Former HBOS chief exec apologises for failure
Sir James was called to appear before the parliamentary commission on banking standards committee yesterday because, said the committee, “it is the big bank failure which has not yet been addressed by an FSA report”.
The committee asked Sir James if he had apologised for the failure of the bank which it described as “catastrophic” at which he replied that he had not had the opportunity but would like to take it now.
He said: “I am very sorry for what happened at the bank.”
When pushed for a thorough explanation of why he was saying sorry Sir James said: “I am apologising for the fact that I played a major part in building a business that subsequently failed. I wasn’t there for the last few years but I think it would be wrong to disassociate myself from what happened in the end.”
Sir James stood down in 2006 three years before HBOS was taken over by the Lloyds Banking Group and over a period of five years he received almost £8m in salary and incentives. He left the bank with an index-linked pension of £572,000 a year.
The chairman of the committee, Andrew Tyrie, asked Sir James if he volunteered to waive any of his remuneration or pension as Fred Goodwin, Denis Stevenson and Andy Horby had.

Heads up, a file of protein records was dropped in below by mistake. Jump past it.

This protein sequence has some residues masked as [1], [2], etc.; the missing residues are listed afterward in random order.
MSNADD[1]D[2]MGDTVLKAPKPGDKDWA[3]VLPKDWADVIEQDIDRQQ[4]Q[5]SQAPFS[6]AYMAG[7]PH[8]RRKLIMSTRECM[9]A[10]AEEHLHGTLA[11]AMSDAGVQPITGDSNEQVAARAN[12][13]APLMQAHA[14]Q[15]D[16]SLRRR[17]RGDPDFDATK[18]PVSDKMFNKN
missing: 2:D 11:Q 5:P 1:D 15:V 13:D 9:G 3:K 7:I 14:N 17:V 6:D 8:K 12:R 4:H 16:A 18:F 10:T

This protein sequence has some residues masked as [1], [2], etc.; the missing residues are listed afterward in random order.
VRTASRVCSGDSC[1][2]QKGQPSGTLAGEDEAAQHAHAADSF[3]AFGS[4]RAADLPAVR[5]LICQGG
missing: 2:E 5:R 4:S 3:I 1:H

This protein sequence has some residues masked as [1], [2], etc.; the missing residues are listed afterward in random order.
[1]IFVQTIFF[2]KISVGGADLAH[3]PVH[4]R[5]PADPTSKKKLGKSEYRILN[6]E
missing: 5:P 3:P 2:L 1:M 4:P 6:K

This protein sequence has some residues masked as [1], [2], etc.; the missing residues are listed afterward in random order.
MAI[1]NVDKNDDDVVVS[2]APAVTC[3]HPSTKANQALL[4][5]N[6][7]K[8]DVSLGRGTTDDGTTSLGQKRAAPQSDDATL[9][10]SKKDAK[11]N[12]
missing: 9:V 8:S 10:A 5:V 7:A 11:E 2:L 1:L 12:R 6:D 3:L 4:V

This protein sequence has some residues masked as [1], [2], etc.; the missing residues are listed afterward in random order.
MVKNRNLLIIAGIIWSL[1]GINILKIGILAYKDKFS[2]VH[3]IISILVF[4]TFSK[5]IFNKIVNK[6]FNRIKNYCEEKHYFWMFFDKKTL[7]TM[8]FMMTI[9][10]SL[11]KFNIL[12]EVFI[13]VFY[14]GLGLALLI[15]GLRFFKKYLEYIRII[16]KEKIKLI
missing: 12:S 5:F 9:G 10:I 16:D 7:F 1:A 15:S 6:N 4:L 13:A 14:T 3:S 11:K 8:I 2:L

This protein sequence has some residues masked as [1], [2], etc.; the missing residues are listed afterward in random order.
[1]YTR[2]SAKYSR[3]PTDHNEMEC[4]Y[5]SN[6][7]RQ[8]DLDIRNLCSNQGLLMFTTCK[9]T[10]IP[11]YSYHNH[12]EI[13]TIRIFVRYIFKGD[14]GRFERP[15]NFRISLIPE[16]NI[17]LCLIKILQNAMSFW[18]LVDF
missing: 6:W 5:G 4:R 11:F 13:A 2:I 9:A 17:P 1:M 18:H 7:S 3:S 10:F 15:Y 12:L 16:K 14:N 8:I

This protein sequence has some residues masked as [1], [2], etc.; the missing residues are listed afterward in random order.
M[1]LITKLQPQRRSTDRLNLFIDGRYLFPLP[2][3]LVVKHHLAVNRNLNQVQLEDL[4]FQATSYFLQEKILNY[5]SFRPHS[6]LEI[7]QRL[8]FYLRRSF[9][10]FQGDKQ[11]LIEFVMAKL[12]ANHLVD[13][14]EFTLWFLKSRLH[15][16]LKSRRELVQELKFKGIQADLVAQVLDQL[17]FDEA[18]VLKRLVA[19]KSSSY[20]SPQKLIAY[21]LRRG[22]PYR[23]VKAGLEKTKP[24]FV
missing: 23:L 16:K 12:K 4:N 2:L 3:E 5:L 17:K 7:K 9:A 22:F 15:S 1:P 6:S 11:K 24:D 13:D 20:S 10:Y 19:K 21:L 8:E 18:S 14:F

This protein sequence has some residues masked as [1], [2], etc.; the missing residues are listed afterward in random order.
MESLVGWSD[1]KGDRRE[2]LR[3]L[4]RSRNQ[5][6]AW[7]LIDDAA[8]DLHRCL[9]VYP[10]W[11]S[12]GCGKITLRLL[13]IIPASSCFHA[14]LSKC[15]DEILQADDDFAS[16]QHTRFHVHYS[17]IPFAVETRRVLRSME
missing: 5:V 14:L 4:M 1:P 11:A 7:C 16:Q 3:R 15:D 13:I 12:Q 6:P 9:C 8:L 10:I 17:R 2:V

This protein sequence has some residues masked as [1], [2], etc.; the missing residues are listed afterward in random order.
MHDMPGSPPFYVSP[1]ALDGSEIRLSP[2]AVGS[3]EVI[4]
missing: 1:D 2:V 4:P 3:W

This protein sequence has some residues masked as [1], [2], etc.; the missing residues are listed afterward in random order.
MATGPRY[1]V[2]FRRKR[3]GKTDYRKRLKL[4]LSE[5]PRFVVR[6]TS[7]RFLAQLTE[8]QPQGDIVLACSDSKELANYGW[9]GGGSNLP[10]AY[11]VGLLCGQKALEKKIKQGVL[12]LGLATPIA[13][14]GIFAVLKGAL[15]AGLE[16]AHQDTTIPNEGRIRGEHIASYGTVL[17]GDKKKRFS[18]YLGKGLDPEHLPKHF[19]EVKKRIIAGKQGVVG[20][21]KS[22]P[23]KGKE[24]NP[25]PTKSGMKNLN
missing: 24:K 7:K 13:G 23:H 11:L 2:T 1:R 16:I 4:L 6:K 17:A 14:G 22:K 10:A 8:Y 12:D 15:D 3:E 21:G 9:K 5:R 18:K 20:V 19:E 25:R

Sir James said he did not offer to waive his salary or incentives because they were earned over a substantial number of years.
Tyrie described how the collapse of the bank “hit” the tax payer for £20bn and three million Halifax shareholders “who lost virtually everything”.
Tyrie continued to chastise Sir James for not offering to relinquish some of his HBOS fortune and said the public could forgive mistakes but did not expect people to profit for them.
The ex-chief executive said he sold approximately two thirds of his shares in the bank at some point between his departure in 2006 and the failure of the company.
This prompted Tyrie to highlight that Sir James had got out just before the crash which he admitted was correct albeit unknowingly.